You must schedule an appointment for your visa interview, generally, at the U.S. Embassy or Consulate in the country where you live. You may schedule your interview at any U.S. Embassy or Consulate, but be aware that it may be difficult to qualify for a visa outside of your place of permanent residence. Wait times for interview appointments vary by location, season, and visa category, so you should apply for your visa early.

When should I schedule my visa interview?

Wait times for interview appointments vary by location, season, and visa category, so you should apply for your visa early. F-1 student visas can be issued up to 120 days in advance of your course of study start date. However, you will not be allowed to enter the United States in F-1 status earlier than 30 days before your start date.

What kind of photo do I need for my F-1 visa application?

You will upload your photo while completing the online Form DS-160. Your photo must be in the format explained in the Photograph Requirements. Visit http://travel.state.gov/content/visas/en/general/photos.html.

Do you guarantee I will get the visa?

Unfortunately, we cannot guarantee you will get the visa, since this is decided by the consular officer at the U.S. Embassy or Consulate. While the vast majority of visa applications are approved, federal law sets out many standards under which a visa application may be denied. An application may be denied because the consular officer does not have all of the information required to determine if the applicant is eligible to receive a visa, because the applicant does not qualify for the visa category for which he or she applied, or because the information reviewed indicates the applicant falls within the scope of one of the inadmissibility or ineligibility grounds of the law. An applicant’s current and/or past actions, such as drug or criminal activities, as examples, may make the applicant ineligible for a visa. If denied a visa, in most cases the applicant is notified of the section of law which applies. Please share this information with a UCEDA representative, and we can help you reapply in the future.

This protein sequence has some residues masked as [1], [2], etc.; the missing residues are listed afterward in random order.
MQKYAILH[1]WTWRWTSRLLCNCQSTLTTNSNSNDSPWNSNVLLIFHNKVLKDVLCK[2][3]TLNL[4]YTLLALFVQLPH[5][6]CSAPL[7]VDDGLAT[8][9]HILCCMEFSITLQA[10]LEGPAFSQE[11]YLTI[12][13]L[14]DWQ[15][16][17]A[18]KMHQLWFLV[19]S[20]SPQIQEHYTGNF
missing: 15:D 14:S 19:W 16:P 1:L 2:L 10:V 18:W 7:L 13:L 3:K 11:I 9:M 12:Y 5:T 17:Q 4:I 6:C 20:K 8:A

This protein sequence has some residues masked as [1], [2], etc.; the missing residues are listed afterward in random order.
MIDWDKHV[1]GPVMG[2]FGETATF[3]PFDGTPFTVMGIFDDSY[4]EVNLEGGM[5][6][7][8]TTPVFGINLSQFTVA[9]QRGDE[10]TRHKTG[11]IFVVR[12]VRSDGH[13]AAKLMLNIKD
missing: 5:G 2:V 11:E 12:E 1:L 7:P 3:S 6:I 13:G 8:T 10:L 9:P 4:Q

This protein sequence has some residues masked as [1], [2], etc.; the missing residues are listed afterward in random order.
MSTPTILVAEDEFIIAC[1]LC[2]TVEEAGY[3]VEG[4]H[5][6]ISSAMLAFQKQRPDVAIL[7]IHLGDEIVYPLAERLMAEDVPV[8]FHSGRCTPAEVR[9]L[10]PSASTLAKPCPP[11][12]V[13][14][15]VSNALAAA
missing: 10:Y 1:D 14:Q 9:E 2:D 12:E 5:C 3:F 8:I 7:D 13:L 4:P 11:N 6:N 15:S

Can I reapply for a visa?

After being found ineligible for a visa, you may reapply in the future. Please send us a copy of the reason your visa was denied, and a UCEDA representative can help you prepare to reapply. UCEDA will not charge another admissions application fee, but you should expect to pay a visa application fee again as required by U.S. visa regulations.

I passed my visa interview! Now what do I do?

After you receive your visa, check to see that you received the right type of visa and that your name and date of birth are correct and match the information in your passport. Next, please send a message to a school representative to confirm your program start date and schedule an orientation session. When you travel, be sure to carry your passport, visa, and Form I-20 with you at all times.

Traveling to the U.S.

Do I need a Form I-94 for travel?

If traveling by sea or air, you do not need to request or carry a Form I-94. There is a new automated Form I-94 process. The Customs and Border Patrol (CBP) officer will create an electronic automated arrival Form I-94 during the admissions process for nonimmigrants entering the United States at an air or sea port, with information already available in various law enforcement databases. The Form I-94, “Arrival/Departure Record,” is evidence of a nonimmigrant’s term of admission and used to document legal status in the United States, including length of stay and departure. For more information regarding the Form I-94 automation, please review the resources below: